Can we not at least approach the matter with a sincere desire and a determination to come to some fair agreement, and thus hind our two countries closer together on the lines of commercial intercourse and exchange? If your government will make a proposition, I shall be very much pleased to take it up with my colleagues, and to pursue the negotiations with you to a finish, and I do not see why we should not come to conclusions which would be mutually advantageous. Once preferential inducements are added, our steamship communications can be bettered, and by this means our two kindred peoples will become more intimately acquainted with and interested in each other.
If, on the other hand, you wish Canada to make a proposition to you with the assurance that you desire to follow it to a completion, I shall be glad to place a proposal before you for consideration.
May I hope to hear from you in good time? Our Mr. Ross will give you any desired information as to our products, our exports and imports.
I desire to say that in my opinion the action of the Minister of Trade and Commerce in sending this communication to the Australian government is worthy of all commendation; but may I point out what I think is one objection, from the Canadian standpoint, to my hon. friend's letters? 'My hon. friend rather puts it that the improvement of the tariff relations is to precede the establishment of better steamship communication between the two countries. He suggests that if we can get a preferential tariff satisfactory to Canada then the steamship communication might be improved. In my judgment this country should move ahead irrespective of any improvement in tariff relations between Canada and other countries, and wherever there is an opportunity to develop trade, Canada should encourage the establishment of proper steamship communication in order to give facilities for trade. As I said before, high freight rates and inadequate steamship accommodation are just as much a barrier to improved trade between any two countries as the raising or maintaining of a tariff wall. The late government has shown an example which my hon. friend might well imitate. I find that for the encouragement of foreign trade between Canada and other (Countries, including Great Britain anldl tire Dominions beyond the seas, Canada gave, last year, the very large sum of $1,440,000. It seems to me that everyone must recognize that the improved steamship accommodation which has been secured by means of these very handsome subsidies has been a Very great factor in developing the toreign trade of Canada to the enormous proportions which it has now attained, and of which every Canadian is so proud.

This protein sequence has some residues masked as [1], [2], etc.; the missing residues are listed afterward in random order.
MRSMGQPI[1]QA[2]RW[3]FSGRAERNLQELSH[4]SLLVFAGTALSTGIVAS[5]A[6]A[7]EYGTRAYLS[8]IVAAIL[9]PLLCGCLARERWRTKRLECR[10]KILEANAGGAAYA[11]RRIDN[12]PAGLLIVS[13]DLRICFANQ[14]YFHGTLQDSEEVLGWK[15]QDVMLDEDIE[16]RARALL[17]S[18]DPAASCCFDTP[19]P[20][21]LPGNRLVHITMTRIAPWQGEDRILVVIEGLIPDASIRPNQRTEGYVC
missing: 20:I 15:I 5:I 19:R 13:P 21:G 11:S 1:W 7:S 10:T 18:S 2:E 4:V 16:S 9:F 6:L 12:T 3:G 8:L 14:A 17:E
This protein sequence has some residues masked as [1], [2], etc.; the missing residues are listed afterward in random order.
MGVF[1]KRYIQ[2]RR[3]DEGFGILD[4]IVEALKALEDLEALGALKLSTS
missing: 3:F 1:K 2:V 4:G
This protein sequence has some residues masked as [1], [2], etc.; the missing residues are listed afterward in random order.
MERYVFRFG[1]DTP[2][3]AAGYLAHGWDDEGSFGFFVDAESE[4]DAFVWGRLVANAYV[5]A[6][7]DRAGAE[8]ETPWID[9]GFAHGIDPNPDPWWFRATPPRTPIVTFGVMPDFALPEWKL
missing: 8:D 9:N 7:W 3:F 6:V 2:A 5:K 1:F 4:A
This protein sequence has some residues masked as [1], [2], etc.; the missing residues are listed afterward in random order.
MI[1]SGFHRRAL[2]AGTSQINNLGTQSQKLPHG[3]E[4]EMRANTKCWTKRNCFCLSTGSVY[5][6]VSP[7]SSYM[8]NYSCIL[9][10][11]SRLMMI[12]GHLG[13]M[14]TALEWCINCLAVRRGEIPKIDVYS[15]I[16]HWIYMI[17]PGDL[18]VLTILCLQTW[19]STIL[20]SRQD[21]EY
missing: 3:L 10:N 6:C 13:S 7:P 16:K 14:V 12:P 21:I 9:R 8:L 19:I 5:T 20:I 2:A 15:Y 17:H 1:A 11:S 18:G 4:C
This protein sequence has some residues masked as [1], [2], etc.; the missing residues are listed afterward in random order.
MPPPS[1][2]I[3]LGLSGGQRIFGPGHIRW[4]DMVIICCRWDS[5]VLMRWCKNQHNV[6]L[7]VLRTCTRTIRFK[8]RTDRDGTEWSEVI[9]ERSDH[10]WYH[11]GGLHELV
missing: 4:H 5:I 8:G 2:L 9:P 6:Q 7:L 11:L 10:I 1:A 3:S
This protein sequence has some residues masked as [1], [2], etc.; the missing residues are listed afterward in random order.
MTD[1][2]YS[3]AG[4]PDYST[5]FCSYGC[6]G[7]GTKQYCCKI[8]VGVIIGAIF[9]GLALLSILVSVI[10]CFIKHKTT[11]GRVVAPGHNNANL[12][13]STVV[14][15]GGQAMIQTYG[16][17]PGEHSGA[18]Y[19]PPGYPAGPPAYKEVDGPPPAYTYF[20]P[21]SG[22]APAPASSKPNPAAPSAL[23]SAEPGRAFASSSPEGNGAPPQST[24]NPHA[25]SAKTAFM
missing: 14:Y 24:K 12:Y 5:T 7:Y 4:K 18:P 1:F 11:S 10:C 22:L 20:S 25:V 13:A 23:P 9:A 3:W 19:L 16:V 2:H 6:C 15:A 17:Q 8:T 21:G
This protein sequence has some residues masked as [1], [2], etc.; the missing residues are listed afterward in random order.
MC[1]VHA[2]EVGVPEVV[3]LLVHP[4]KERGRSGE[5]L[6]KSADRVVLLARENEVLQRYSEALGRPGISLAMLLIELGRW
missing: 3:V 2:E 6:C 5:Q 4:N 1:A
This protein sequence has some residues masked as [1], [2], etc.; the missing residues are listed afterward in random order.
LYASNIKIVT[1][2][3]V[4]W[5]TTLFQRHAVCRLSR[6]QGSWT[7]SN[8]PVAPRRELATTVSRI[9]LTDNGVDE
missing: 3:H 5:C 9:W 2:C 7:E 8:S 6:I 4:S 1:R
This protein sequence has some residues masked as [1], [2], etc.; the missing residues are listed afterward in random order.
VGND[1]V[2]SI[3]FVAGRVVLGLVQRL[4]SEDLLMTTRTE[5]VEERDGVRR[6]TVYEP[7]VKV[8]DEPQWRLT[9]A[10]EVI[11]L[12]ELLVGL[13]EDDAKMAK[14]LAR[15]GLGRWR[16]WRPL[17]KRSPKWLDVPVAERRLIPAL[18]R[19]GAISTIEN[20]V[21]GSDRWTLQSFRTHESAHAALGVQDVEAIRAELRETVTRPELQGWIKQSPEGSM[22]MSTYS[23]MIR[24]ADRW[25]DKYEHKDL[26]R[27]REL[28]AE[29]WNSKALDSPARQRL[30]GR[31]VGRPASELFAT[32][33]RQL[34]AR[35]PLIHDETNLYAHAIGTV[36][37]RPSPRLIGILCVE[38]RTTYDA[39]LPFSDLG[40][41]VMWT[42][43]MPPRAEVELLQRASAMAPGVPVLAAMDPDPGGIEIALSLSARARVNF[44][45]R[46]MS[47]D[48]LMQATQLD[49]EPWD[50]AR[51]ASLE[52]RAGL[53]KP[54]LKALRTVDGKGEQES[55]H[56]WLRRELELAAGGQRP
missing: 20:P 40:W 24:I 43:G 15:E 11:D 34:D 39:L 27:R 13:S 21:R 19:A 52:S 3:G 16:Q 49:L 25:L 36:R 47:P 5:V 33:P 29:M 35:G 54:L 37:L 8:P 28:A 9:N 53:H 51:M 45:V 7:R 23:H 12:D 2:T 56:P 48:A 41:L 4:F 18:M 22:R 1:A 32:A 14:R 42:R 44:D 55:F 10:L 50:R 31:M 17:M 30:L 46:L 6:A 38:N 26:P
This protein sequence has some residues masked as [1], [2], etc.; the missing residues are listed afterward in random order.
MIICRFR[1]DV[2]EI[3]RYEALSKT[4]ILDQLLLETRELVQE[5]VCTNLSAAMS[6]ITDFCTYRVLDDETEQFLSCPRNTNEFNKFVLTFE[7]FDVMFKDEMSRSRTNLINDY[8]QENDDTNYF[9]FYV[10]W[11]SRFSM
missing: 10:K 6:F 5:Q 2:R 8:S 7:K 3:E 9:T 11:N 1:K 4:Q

But, Sir, in considering whether or not my hon. friend has good ground for hoping that he will be able to accomplish anything